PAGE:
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PG vs. VG: Understanding the Difference Between Propylene Glycol and Vegetable Glycerin

Regardless of which liquid you choose, propylene glycol and vegetable glycerin are the two main things you’ll be vaping. As well as finding out what the two ingredients – called PG and VG for short – actually are, there is another crucial issue for vapers: finding the right PG/VG ratio to suit your vaping preferences. The good news is that both PG and VG are widely used chemicals that are generally considered to be safe, and finding the right ratio for your preferences is fairly straightforward once you learn the key characteristics of different PG/VG mixes. So here’s everything you need to know about PG and VG.

What is Propylene Glycol (PG)?

Propylene glycol is a colorless and slightly viscous liquid, which has almost no taste and no odor. Technically it’s an alcohol, and has the chemical name propane-1,2-diol. It’s generally recognized as safe by the FDA, and is used in a huge range of ordinary consumer products thanks to its useful properties.

It helps foods and medicines retain moisture, it’s a good solvent, it’s used to soften and smooth moisturizers and other creams, it’s used as a cheap source of carbohydrates (and a moisture-retainer) in dog food, and it’s used for its moisture-retaining and softening qualities (and as a preservative) in cosmetics. It’s used in so many things that this doesn’t even cover everything – pretty much everyone, vaper or not, consumes PG.

For vapers, PG has an important role in e-juice for a few reasons. The main reason it’s used is that it can produce a vapor easily, and it’s used in theatrical fog machines for the same reason. That’s not all, though: it’s almost odorless and tasteless nature means that it’s generally excellent at carrying flavorings, and when inhaled it produces a “throat hit” reminiscent of smoking a cigarette. In comparison to VG, it’s also less viscous, which is important when you’re thinking about how easily PG e-liquids will soak into your wicks.

What is Vegetable Glycerin (VG)?

Vegetable glycerin is a colorless, viscous liquid with no odor but a fairly sweet taste. Chemically, like PG, VG is another alcohol, and it’s technical name is propane-1,2,3-triol. Technically glycerin is a term for high-purity glycerol, and the “vegetable” part just tells you where it comes from. Like PG, VG is generally recognized as safe for ingestion by the FDA.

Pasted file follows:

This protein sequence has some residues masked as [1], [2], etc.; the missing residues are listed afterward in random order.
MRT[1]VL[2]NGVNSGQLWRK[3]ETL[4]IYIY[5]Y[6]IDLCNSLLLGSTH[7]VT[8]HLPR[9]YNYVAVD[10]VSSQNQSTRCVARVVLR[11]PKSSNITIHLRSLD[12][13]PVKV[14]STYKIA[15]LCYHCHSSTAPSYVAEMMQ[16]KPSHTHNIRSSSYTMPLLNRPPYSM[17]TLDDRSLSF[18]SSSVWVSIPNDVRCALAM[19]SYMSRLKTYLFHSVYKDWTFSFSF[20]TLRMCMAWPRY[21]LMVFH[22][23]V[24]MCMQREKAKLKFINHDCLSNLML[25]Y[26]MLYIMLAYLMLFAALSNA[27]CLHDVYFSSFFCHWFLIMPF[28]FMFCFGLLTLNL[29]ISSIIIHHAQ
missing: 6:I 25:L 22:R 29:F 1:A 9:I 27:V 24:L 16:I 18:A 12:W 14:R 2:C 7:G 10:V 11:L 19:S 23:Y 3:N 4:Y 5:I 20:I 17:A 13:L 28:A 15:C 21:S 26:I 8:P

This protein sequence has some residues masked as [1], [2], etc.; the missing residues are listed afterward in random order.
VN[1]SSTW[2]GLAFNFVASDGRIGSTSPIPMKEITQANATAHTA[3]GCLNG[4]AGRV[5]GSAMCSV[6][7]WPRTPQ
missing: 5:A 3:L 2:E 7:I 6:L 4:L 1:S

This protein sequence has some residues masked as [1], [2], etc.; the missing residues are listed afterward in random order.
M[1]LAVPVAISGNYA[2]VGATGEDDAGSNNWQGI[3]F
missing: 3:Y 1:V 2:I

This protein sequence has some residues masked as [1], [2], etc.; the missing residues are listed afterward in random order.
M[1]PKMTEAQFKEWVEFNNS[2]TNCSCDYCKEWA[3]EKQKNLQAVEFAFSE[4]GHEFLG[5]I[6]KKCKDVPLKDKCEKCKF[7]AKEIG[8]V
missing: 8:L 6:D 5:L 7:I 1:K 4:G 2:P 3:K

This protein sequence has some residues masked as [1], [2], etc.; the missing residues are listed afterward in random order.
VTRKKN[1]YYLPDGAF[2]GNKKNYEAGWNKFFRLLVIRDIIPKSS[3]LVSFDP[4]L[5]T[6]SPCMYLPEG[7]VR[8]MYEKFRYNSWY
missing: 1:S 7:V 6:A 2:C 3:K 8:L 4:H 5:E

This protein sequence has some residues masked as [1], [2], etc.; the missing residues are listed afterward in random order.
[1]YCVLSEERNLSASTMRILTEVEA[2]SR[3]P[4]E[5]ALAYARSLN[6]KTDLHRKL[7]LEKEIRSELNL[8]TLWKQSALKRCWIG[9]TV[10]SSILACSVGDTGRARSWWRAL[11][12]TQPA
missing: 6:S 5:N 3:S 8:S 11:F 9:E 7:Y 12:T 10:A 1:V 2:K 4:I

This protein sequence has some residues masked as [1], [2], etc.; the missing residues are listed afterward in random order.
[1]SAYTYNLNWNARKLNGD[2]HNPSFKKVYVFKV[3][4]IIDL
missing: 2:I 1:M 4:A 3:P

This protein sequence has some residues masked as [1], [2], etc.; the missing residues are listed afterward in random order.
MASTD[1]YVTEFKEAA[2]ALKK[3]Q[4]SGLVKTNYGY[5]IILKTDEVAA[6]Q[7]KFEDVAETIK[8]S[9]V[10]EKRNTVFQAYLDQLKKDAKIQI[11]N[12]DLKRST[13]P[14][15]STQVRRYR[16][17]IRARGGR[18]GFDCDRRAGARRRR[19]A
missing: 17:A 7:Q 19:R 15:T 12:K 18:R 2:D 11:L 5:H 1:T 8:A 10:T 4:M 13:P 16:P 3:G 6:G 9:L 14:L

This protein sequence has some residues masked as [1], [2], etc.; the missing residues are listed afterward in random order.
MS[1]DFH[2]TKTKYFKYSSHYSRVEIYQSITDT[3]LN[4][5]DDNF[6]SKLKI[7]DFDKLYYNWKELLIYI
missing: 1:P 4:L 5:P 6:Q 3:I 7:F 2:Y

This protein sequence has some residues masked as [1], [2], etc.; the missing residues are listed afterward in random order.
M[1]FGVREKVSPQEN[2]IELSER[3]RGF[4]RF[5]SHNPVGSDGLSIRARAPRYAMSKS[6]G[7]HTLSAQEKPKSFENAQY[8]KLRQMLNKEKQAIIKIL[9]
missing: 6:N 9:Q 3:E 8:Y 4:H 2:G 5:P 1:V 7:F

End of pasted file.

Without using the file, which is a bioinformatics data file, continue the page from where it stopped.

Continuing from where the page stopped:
VG has tons of uses. It’s used in pharmaceutical creams and cosmetics because it imparts the same soothing, softening skin-feel as PG does (and it helps them retain moisture), it’s used as a solvent, it helps to keep baked foods moist, it’s used in many applications for its sweetness and it has many, many other uses. Again, you’ll come into contact with VG whether you vape or not.

For vapers, the most important qualities of VG are its ability to produce a vapor and its solvent properties. Unlike PG, it doesn’t produce a throat hit, but it creates a much thicker, denser vapor. The sweetness of VG means that it’s not as good as PG at carrying flavors, but in many mixes this extra sweetness can improve the flavor. Finally, VG is much more viscous than PG, which means it doesn’t soak into wicks as effectively.

What is a PG/VG Ratio?

Vapers have to consider the properties of a propylene glycol-vegetable glycerin mix when we’re choosing e-juice, because almost all of them contain a mixture of both ingredients. The “PG/VG ratio” of an e-juice is just what it sounds like: a measure of how much PG and how much VG are in the e-juice, relative to each other. So a 50/50 PG/VG ratio e-liquid contains 50 % PG and 50 % VG, and a 30/70 PG/VG ratio e-liquid contains 30 % PG and 70 % VG.

Although the order usually goes propylene glycol/vegetable glycerin, in some cases the ratio is quoted the other way around, a VG/PG ratio. So if this is the case, a 30/70 mix will contain 30 % VG and 70 % PG. This could easily get confusing, but thankfully most of the time when somebody writes down a ratio, they’ll specify which order it’s in, and some even write 30 VG/70 PG to make it absolutely clear.